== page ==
Take a look at Phil now – Part 2

Phase 2: Phil’s a Grower, Not A Show-er

Peter Gabriel of course was the lead singer of Genesis until 1976. You could also say he was the weirdest frontman Genesis ever had, only because Phil Collins wasn’t really weird at all. I’m racking my brain – nope Phil was like a 1 to Gabriel’s 10 in “what-the-fuckness.”  In any case, Phil was chosen as the new lead singer after their touring duties commenced in support of The Lamb Lies Down on Broadway.  With Phil having a greater role in the band’s musical progression, it was was a decline of the ‘prog’ and an incline of the pop. I was searching for something that rhymed better with ‘prog’ but pop will have to do.

My social life in high school was on a steady decline for the first 2 years which as sad as it kind of was, I look back with positive reflection as the more time to myself became time to love music even more. I would get off the school bus and for hours and hours I’d listen to the alternative rock radio station whose call letters and frequency shall remain unnamed. It’s not important now, but the station itself and its disc-jockeys meant the world to me. We had a sturdy receiver and a cassette-deck hooked up to record, and I probably ran through enough tape to lasso the moon. Even when I didn’t know what would be played next my finger would be on REC + PLAY (because you had to press both) in case the next jam would be something I’d want to have for future listens.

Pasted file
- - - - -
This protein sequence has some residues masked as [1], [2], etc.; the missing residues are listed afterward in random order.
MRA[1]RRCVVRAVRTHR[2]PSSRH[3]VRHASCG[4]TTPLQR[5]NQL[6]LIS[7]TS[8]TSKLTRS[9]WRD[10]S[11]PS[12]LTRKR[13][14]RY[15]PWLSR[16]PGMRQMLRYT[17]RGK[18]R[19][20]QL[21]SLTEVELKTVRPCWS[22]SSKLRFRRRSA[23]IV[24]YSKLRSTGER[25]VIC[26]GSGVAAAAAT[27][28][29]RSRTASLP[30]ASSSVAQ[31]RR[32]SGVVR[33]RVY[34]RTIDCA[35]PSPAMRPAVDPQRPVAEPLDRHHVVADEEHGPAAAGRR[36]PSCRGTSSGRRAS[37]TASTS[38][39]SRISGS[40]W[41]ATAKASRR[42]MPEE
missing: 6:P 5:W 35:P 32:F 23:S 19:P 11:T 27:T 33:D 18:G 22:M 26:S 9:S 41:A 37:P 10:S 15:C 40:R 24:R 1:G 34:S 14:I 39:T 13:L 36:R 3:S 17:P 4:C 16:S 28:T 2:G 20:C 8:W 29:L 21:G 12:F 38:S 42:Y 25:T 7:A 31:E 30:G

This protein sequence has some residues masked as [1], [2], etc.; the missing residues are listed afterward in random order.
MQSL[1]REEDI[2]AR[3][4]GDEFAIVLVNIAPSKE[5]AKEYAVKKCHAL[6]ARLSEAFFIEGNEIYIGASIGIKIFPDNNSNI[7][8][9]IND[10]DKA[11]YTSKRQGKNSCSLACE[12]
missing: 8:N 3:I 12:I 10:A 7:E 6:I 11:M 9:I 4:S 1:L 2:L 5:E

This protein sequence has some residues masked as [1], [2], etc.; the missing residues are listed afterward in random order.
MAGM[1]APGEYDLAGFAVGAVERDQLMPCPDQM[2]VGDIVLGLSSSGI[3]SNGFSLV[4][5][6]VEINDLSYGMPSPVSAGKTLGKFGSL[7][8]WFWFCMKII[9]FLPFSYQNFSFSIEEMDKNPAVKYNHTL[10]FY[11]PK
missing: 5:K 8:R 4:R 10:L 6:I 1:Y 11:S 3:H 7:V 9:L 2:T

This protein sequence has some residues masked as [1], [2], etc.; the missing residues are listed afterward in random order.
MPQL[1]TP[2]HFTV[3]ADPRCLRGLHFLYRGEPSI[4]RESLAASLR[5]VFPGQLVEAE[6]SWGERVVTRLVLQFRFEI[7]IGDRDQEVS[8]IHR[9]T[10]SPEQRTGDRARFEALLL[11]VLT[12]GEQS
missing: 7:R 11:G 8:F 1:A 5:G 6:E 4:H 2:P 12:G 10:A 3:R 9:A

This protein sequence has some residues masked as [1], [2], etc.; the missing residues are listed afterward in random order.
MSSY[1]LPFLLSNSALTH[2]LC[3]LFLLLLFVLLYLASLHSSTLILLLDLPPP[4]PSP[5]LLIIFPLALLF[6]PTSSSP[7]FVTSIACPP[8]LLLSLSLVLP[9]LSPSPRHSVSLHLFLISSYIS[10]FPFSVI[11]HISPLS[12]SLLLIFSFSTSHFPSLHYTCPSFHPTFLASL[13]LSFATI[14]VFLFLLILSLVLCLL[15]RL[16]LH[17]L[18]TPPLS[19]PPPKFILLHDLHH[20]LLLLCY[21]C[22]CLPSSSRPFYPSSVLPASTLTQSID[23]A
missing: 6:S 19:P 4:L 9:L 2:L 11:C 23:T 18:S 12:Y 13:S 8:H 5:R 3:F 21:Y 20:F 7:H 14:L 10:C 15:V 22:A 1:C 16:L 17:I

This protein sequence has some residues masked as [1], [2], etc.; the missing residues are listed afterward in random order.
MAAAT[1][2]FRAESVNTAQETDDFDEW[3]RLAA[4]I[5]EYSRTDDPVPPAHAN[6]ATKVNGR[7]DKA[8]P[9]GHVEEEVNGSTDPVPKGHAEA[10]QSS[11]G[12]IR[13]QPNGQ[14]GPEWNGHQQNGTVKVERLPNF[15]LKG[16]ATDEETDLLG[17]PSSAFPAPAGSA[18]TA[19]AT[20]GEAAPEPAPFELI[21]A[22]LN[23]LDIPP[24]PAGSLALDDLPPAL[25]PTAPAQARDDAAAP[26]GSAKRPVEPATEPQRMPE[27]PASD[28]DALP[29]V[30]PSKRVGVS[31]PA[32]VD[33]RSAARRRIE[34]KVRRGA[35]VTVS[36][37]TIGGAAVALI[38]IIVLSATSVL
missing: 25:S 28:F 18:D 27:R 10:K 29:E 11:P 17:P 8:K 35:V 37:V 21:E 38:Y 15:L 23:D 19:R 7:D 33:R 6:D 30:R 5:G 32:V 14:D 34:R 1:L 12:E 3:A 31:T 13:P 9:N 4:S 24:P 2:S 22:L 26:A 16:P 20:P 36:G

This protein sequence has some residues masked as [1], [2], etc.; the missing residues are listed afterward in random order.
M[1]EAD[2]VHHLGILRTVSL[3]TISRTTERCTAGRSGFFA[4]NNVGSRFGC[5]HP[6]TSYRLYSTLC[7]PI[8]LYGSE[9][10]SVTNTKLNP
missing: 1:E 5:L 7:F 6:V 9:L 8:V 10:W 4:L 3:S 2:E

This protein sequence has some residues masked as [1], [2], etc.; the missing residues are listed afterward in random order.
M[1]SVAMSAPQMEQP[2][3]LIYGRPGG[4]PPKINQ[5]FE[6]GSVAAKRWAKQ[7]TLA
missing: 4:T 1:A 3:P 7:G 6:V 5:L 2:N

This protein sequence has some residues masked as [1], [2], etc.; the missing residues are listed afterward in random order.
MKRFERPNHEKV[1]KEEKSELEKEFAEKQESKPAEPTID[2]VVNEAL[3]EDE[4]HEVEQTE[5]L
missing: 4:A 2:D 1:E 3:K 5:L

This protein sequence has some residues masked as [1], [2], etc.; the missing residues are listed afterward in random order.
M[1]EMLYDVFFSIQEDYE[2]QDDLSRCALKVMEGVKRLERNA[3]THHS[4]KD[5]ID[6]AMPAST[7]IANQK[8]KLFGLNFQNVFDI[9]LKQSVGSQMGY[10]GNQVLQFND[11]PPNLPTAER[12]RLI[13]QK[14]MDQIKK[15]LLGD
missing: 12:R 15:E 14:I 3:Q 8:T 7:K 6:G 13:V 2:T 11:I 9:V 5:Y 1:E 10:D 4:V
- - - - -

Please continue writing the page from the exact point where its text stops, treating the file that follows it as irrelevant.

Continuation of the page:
Even though I was taping all of this music for free (minus the cost of the TDK-90’s), they were simply a musical shopping list of what I needed to go out and get as soon as I had more money for allowance, and eventually I had “real” jobs to even further my collection. By the end of freshman year, I probably had around 150 purchased cd’s of bands I liked and can still say that I still enjoy now and 25+ mix-tapes to myself. Every now and again I’d make a dub of an album for someone, but highly doubt that copy made it further than the recipient.

I was a Sham-Wow of alternative music. For high-school days, I also subscribed to Rolling Stone, Spin, and Alternative Press which gave me an even broader source to find new bands based on the reviews & pictures alone. I’d be a very tired slacker on Monday Mornings after staying up the night before to watch 120 Minutes on MTV. I also lived and breathed indie rock as my musical tastes and the years progressed and started to gain new friends that were going deeper than just Nirvana and The Smashing Pumpkins. Weekends were mostly spent just going around to used record shops & the local independent record chain to buy stuff and asking other friends what they were getting and sometimes getting jealous they got the last copy in stock. The more I bought music, the more socially empowered I felt. It certainly didn’t make me popular to be one to pay so close attention to the underground, but it didn’t matter because that’s what felt right.

Back to the hero of our tale – Phil Collins. It wasn’t until Genesis’ 9th studio album until they had a Top 20 hit in the U.S. and it certainly wasn’t prog-rock tinged in the slightest, but Phil got them the hit. And then on the next album he provided another hit.  So they had 2 measly hits after almost 10 years of many folks not giving a damn about them. In 1981, they toured in support of Abacab (which also yielded their 3rd hit) and their setlist material featured mostly newly-crafted pop songs. This alienated their die-hard fans from way back when and Genesis even faced some jeering – but that didn’t seem to matter so much as they felt the need to “do something different.”  They were losing a few fans but gaining a shit-ton by being part of the mainstream.

Phase 3: In which Phil gets his oats…Coming Soon!

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